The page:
'We are not sat on our hands' - a developer has hit back after councillor's criticism
A developer behind work to regenerate Middlesbrough’s tallest building has hit back after a councillor said it was a disgrace that four sites in the town centre had remained empty for so long.
Centre North East, Gurney House, Church House and the former Crown pub were all mentioned at an Economic Development, Environment and Infrastructure Scrutiny Panel as sites that would require costly solutions if they were to be brought back to life.
Cllr Saunders, leader of the Middlesbrough Independent Councillors Association (MICA), said: “The length of time that these buildings have been derelict, I think it’s an absolute disgrace. It’s just a shame that the council can’t do any more about it.”
In response, John Taylor, of Parker Barras, who works with Centre North East owners Cliff Court Developments, said that work was ongoing to regenerate the office block.
He added: “The property had predominantly been vacant before our clients purchased the property, I think it was in late 2016, and we did have several interested parties and obviously covid has stopped some of those conversations.
“We are discussing it with other interested parties and our client has submitted a planning application for the external works and we are progressing with the plans.
“A project of this size does take time. We are certainly not sat on our hands, we are proactively talking to several parties and progressing with the planning applications.”
Mr Taylor also said that as soon as the building was acquired, tenants were secured for the commercial units on the ground floor – this includes Turtle Bay, Lane 7 bowling and Soho nightclub.
An announcement should be made within the next 12 months with a start date for plans for the rest of the building, according to the developer.
He added: “With everything that’s going on in Teesside and with it being Middlesbrough’s tallest building we are keen to see it brought back into use and it’s obviously about finding the right operator to do that.”
In 2018, there were plans for a sky bar and a casino, student accommodation, a restaurant chain and a gym.
The following year, the council also suggested it could move in, however, Covid led to a rethink of those plans.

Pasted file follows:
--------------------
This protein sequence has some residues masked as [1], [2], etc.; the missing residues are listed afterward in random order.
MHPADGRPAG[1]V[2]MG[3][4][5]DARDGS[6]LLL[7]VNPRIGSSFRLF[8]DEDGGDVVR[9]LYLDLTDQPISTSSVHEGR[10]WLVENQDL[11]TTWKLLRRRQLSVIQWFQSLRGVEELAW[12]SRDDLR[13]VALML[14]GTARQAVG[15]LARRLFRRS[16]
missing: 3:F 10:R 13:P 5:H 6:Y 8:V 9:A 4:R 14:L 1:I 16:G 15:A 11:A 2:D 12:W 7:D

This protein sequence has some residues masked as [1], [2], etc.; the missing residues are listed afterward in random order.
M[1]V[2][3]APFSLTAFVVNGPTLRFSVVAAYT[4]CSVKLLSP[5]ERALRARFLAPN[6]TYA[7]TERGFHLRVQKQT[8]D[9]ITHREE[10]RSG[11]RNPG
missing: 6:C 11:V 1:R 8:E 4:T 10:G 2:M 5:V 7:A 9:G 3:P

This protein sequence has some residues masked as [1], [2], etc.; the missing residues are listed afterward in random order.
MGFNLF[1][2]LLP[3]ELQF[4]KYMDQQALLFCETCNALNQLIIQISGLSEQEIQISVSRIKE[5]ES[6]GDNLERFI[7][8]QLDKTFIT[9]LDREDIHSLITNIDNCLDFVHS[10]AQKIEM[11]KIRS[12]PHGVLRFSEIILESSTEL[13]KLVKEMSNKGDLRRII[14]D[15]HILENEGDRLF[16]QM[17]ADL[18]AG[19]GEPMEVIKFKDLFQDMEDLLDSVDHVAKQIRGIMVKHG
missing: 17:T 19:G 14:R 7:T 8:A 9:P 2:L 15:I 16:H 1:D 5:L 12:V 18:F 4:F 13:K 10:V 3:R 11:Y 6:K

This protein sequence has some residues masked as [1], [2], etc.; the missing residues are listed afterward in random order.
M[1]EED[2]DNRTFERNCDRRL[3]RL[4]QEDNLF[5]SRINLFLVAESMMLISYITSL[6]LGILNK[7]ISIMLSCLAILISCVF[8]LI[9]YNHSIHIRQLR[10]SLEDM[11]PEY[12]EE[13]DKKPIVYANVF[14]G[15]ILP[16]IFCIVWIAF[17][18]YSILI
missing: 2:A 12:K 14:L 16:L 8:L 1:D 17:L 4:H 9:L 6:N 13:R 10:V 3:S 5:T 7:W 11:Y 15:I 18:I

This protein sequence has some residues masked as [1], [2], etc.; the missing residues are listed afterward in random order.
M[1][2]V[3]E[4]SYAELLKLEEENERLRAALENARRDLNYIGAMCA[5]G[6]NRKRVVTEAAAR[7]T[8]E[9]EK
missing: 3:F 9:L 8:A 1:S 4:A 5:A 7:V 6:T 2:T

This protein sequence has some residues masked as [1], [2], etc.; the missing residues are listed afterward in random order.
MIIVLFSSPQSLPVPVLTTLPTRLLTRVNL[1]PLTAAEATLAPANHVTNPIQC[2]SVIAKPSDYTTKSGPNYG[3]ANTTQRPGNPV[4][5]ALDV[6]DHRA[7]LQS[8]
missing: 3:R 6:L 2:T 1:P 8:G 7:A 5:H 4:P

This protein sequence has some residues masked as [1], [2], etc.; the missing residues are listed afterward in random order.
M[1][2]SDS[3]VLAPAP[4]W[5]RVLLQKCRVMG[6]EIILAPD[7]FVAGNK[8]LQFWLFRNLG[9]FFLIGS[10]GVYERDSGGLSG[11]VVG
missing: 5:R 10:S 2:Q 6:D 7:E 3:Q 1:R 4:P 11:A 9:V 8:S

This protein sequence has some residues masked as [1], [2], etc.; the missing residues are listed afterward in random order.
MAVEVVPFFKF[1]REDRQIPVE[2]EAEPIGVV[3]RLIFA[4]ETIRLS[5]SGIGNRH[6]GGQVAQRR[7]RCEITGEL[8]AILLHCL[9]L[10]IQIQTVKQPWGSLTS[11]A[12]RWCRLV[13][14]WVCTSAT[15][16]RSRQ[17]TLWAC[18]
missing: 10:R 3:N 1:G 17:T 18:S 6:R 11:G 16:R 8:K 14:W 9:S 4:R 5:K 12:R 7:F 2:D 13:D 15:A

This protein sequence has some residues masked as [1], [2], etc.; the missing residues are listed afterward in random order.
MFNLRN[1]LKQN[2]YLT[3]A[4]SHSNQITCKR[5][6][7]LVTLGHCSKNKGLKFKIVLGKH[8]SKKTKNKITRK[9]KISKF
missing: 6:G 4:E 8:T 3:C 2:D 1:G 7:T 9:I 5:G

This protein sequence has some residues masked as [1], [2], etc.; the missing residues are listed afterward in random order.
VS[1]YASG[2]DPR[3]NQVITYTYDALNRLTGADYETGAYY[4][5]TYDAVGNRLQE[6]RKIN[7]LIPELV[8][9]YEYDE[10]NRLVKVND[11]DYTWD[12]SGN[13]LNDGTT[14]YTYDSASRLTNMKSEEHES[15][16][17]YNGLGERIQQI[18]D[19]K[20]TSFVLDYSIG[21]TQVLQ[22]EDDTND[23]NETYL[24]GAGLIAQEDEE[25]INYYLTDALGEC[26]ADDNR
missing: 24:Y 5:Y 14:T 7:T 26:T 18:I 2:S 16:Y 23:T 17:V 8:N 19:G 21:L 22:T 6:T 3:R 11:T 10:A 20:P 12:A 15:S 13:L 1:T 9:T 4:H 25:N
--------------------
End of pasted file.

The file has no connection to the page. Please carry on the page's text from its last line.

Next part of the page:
A planning application was lodged with the council in November to give the building a facelift, which would include a new double glazed curtain walling system that was inspired by the steelmaking history in Middlesbrough.
In May, it was agreed that the council would form a new partnership with Stockton-based company Jomast, which owns Gurney House, near the A66, and Church House, on the corner of Bedford Street and Linthorpe Road.
At that time, a report stated: “Jomast Developments Ltd are keen to work closely with Middlesbrough Council to align visions, market compelling proposals for prospective tenants/investors, and explore external funding support to aid commercial viability.”
There have been numerous plans over the years to regenerate the two buildings.
In 2012, a £32m “Gurney Street Triangle” scheme was unveiled and it was hoped that a casino, restaurants, a luxury hotel, a budget hotel, a multi-storey car park and banqueting facilities would all come to the area.
However, by 2014 plans had stalled after the economic downturn impacted the plans, however in 2018 the 83-bedroom Premier Inn, on Wilson Street, did open.
In 2012, plans were also approved to convert Church House into 77 apartments, with updated plans lodged in 2016 for 87 flats and leisure facilities on the ground floor.
However, the plans have not come to fruition and it still stands empty.
Mayor Andy Preston has recently announced that the council could buy the former Crown pub on the corner of Linthorpe Road and Borough Road to stop it from sitting vacant.
The mayor added: “What I want to do is preserve our fantastic buildings, bring them back under council control if necessary, so what I want to do is launch a process of a compulsory purchase order so that the people of Middlesbrough own this.
“If a private landlord wants to do something with it, that’s great, but if they won’t then we will buy it, hopefully at a knockdown price and preserve it for future generations.”
The building was originally constructed for Elite Cinemas in 1923 and then became ABC in 1987 before becoming a bingo hall and then a pub – it is included on the town’s Local List as it is a “valuable local heritage asset”.
The council’s director of regeneration, Richard Horniman, responded to Cllr Saunders’ concerns about the four sites at the council’s panel meeting.
He said: “It doesn’t matter how heavy-handed we get with somebody, the answer for each of those buildings is a very expensive one for somebody.
“Sometimes, not suggesting this is the case particularly with those [four buildings], but we do have other sites in this situation where people have ended up owning them but don’t have the financial wherewithal to do anything about it so quite often we will go and put pressure on them and the response is, we will do something with it if you’ll give me the money.”
Mr Horniman said he had a degree of sympathy for the owners because the solutions to fill these buildings are so large and expensive, it means they aren’t going to happen easily.